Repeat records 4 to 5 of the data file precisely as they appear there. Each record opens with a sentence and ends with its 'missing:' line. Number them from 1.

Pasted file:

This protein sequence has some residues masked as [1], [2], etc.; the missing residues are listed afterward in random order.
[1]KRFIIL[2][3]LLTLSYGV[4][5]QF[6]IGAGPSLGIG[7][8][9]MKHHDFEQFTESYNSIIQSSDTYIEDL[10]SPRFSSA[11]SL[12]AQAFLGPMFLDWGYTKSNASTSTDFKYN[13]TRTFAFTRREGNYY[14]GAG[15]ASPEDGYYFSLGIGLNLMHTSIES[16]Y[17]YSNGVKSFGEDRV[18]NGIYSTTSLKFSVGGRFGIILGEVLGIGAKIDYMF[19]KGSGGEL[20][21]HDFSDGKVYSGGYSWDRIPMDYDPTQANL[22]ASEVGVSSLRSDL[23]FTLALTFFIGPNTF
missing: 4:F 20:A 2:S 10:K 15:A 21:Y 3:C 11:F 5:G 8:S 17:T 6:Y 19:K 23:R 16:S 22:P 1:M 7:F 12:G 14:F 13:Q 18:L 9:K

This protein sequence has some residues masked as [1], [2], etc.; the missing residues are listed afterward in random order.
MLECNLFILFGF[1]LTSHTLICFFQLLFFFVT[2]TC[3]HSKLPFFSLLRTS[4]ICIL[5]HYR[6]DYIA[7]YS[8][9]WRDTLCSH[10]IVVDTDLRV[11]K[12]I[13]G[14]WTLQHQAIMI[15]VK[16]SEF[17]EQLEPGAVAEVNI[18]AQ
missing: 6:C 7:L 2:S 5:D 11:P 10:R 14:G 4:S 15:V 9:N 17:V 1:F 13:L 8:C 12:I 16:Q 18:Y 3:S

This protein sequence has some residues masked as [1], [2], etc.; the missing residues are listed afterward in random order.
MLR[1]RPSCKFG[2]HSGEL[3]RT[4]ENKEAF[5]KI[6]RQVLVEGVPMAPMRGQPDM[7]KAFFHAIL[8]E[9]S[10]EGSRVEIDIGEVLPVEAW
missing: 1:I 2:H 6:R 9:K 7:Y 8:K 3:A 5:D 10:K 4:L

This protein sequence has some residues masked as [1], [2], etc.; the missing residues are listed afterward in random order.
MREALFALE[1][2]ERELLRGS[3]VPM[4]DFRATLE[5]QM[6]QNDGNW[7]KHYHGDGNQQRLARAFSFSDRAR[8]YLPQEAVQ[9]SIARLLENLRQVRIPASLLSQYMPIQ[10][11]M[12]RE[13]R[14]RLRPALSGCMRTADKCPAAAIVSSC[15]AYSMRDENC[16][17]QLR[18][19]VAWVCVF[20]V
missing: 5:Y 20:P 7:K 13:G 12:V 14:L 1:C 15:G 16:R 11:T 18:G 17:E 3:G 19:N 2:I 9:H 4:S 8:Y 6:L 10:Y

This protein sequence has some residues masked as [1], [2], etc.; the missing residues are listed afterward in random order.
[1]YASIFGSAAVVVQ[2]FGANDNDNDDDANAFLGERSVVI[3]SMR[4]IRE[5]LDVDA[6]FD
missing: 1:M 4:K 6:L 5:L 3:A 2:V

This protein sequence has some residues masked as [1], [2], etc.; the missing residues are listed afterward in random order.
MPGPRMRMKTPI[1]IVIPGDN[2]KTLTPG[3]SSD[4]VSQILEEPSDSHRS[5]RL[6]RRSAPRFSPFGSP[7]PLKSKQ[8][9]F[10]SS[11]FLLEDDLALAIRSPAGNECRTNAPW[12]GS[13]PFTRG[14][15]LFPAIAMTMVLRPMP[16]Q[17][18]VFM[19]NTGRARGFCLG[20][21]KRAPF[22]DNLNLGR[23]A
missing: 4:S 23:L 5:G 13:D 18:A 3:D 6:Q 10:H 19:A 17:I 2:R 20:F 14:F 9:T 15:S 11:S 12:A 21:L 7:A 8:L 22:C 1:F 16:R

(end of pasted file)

This protein sequence has some residues masked as [1], [2], etc.; the missing residues are listed afterward in random order.
MREALFALE[1][2]ERELLRGS[3]VPM[4]DFRATLE[5]QM[6]QNDGNW[7]KHYHGDGNQQRLARAFSFSDRAR[8]YLPQEAVQ[9]SIARLLENLRQVRIPASLLSQYMPIQ[10][11]M[12]RE[13]R[14]RLRPALSGCMRTADKCPAAAIVSSC[15]AYSMRDENC[16][17]QLR[18][19]VAWVCVF[20]V
missing: 5:Y 20:P 7:K 13:G 12:V 14:L 1:C 15:G 16:R 11:T 18:G 17:E 3:G 19:N 2:I 9:H 4:S 8:Y 6:L 10:Y

This protein sequence has some residues masked as [1], [2], etc.; the missing residues are listed afterward in random order.
[1]YASIFGSAAVVVQ[2]FGANDNDNDDDANAFLGERSVVI[3]SMR[4]IRE[5]LDVDA[6]FD
missing: 1:M 4:K 6:L 5:L 3:A 2:V